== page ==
The Future Is Forever

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Some time in the late morning after orange juice eggs bacon and toast for breakfast during that week after school ended, those first luxuriant no rush days with summer vacation stretching off into infinity, the future is forever. No pressure to do anything, no urgency, just have a lazy breakfast head up to the room play some records listen on headphones while reading Flipside or Ripper or Maximum Rock and Roll to T.S.O.L. or Really Red or maybe it was The Birthday Party, soaking it in, living in a punk rock fantasy land far, far away from the mountains and Longs Peak out the window, the Columbine flowers blooming, deer and elk down in the meadow, early summer all creatures great and small making their incessant racket which isn’t an unpleasant sound, just a constant background chirping and humming that you get used to and don’t notice after a while. The exact right amount of breeze slipping in through the open window, bringing with it exquisite earthy smells riding the air infusing the room pinesap flower snowmelt breathe it in bliss. At some point the record ended the yelling screaming punk rockers temporarily silenced just reading completely immersed in that fifteen year old dream life of Elks Lodge, the Starwood The Vex all those clubs in LA, bands, stage dives and fights, flipping through the pages of the fanzines and then I became aware of something. A slight alteration in the atmosphere almost like the air pressure changed but really what it was, and it took a few long moments to figure out, was that all those outside sounds had stopped. The screeching, squealing, clicking, borrowing nut hoarding tapping of all the squirrels, chipmunks, rabbits, woodpeckers, and nuthatches and everything else was suddenly gone. And it was really fucking weird, like the world had stopped. Just completely come to a dead halt only the breeze still coming in silently and the smells wafting in but nothing, no background noise signaling that life still existed on the other side of that window. This went on for an eternity, literally, it really was time existing as one unchanging moment could have been five seconds five minutes five hundred years I sat there looking at the page in front of me and the immobilized record player, frozen, not moving an iota, every nerve attuned, every hair standing up straight. Utter stasis, stopped in time, acutely aware of the change outside the disquieting cessation of sound. And then it happened. Thunk. That’s the only word to describe it, right out the window, and with that thunk all the antler rattling mouse eating grass chomping worm regurgitating sounds came back like BANG the loudest symphony you’ve ever heard Wagner would have killed for something that powerful and all-encompassing. The globe started spinning again, time lurched forward, and I ran down the stairs out the door around the corner of the house to see where the sound came from and right there at the foot of the big fifty foot tall pine tree by my window lay a perfectly still very dead Great Horned Owl. These majestic creatures that rule the airwaves maybe some competition from the Eagles and Hawks but they are up there on the avian totem pole, noble not to mention uncannily alien with their heads spinning around their nocturnal habits and those eyes glowing yellow in the night. I’d never seen one close up, they are elusive aristocrats of the forest, and here was one looking just fine and healthy but absolutely stone cold dead. About three feet long with supple gray and brown and white feathering those yellow eyes now lifeless staring up at the branch from where he’d fallen, his last perch. I picked him up and took him inside and laid him on the counter in the kitchen. Later my mom came home; she was impressed because she’d never seen one close up either and with her unusual knowledge of animals almost an instinctual bond she knew this was special. Then we called this taxidermist, this guy Big John who was a member of the ski patrol and the enemy, a real prick, but he was the one taxidermist in town and he said he’d stuff the owl for $200. Well, I was fifteen and didn’t have $200 so screw Big John didn’t want to give him my money anyway. The owl was lying there on the cutting board starting to get stiff so we decided to cut off his talons and keep those. Which might seem disrespectful, but it wasn’t at all, and anyway he was dead. So we start sawing, hacking, with a steak knife and then a serrated knife Jesus it was like trying to cut steel cable, it seriously took an hour to saw through the dead owl’s legs, back and forth, working up a sweat holding those steel cable legs down. Finally they came off, I kept them for a few years, and they always made me think of that day when nature got quiet. I’m convinced the other animals had some kind of presentiment, a sort of animal kingdom communication going on that they all knew what was about to happen the great horned owl’s last moments and impending end were sensed and acknowledged by all the other creatures, a moment of silence that came before death.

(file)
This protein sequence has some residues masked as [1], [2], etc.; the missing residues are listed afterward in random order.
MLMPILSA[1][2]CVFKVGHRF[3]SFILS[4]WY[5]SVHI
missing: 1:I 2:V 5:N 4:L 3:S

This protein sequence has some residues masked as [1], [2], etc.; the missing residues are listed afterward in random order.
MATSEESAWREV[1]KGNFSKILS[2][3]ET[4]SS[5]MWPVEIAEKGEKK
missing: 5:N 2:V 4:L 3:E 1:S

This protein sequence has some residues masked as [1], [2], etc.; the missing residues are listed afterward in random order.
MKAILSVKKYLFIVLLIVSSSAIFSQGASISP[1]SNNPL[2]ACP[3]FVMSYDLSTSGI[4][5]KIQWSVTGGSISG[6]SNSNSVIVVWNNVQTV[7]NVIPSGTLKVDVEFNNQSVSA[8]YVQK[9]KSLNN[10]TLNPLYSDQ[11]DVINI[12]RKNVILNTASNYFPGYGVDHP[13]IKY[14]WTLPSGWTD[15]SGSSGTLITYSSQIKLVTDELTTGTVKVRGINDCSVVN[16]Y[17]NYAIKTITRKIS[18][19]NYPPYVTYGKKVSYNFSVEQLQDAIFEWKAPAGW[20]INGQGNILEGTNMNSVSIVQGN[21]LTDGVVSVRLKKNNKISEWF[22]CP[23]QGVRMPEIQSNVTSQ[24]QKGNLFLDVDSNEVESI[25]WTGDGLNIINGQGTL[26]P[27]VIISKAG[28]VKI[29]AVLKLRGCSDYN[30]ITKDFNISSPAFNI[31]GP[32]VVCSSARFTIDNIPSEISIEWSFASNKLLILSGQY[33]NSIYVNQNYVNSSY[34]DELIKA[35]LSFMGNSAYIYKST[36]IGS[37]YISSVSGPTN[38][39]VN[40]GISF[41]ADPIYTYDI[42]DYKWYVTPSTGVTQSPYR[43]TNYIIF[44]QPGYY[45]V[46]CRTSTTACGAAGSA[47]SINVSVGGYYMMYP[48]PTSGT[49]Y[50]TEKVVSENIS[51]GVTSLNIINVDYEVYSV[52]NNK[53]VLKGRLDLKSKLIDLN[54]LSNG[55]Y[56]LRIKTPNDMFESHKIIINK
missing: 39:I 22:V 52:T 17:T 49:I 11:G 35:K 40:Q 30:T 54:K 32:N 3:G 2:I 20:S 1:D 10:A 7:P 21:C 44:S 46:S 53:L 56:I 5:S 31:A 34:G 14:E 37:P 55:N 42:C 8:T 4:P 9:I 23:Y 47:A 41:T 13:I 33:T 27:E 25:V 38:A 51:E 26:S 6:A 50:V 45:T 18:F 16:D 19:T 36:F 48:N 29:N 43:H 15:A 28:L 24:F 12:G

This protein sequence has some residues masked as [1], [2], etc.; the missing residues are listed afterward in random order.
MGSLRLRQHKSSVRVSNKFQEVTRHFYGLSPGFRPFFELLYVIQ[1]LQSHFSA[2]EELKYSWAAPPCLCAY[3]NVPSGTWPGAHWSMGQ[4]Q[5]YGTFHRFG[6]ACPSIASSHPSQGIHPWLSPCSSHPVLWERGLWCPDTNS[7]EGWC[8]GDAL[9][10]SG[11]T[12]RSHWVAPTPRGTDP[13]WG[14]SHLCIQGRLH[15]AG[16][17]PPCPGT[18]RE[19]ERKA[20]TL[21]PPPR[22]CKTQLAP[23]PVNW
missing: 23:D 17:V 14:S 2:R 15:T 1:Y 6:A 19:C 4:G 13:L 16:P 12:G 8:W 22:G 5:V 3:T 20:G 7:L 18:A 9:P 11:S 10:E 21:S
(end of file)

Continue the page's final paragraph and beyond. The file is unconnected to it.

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moment. It could have been five seconds, five minutes, five hundred years.
heard. Wagner...
Why the enemy?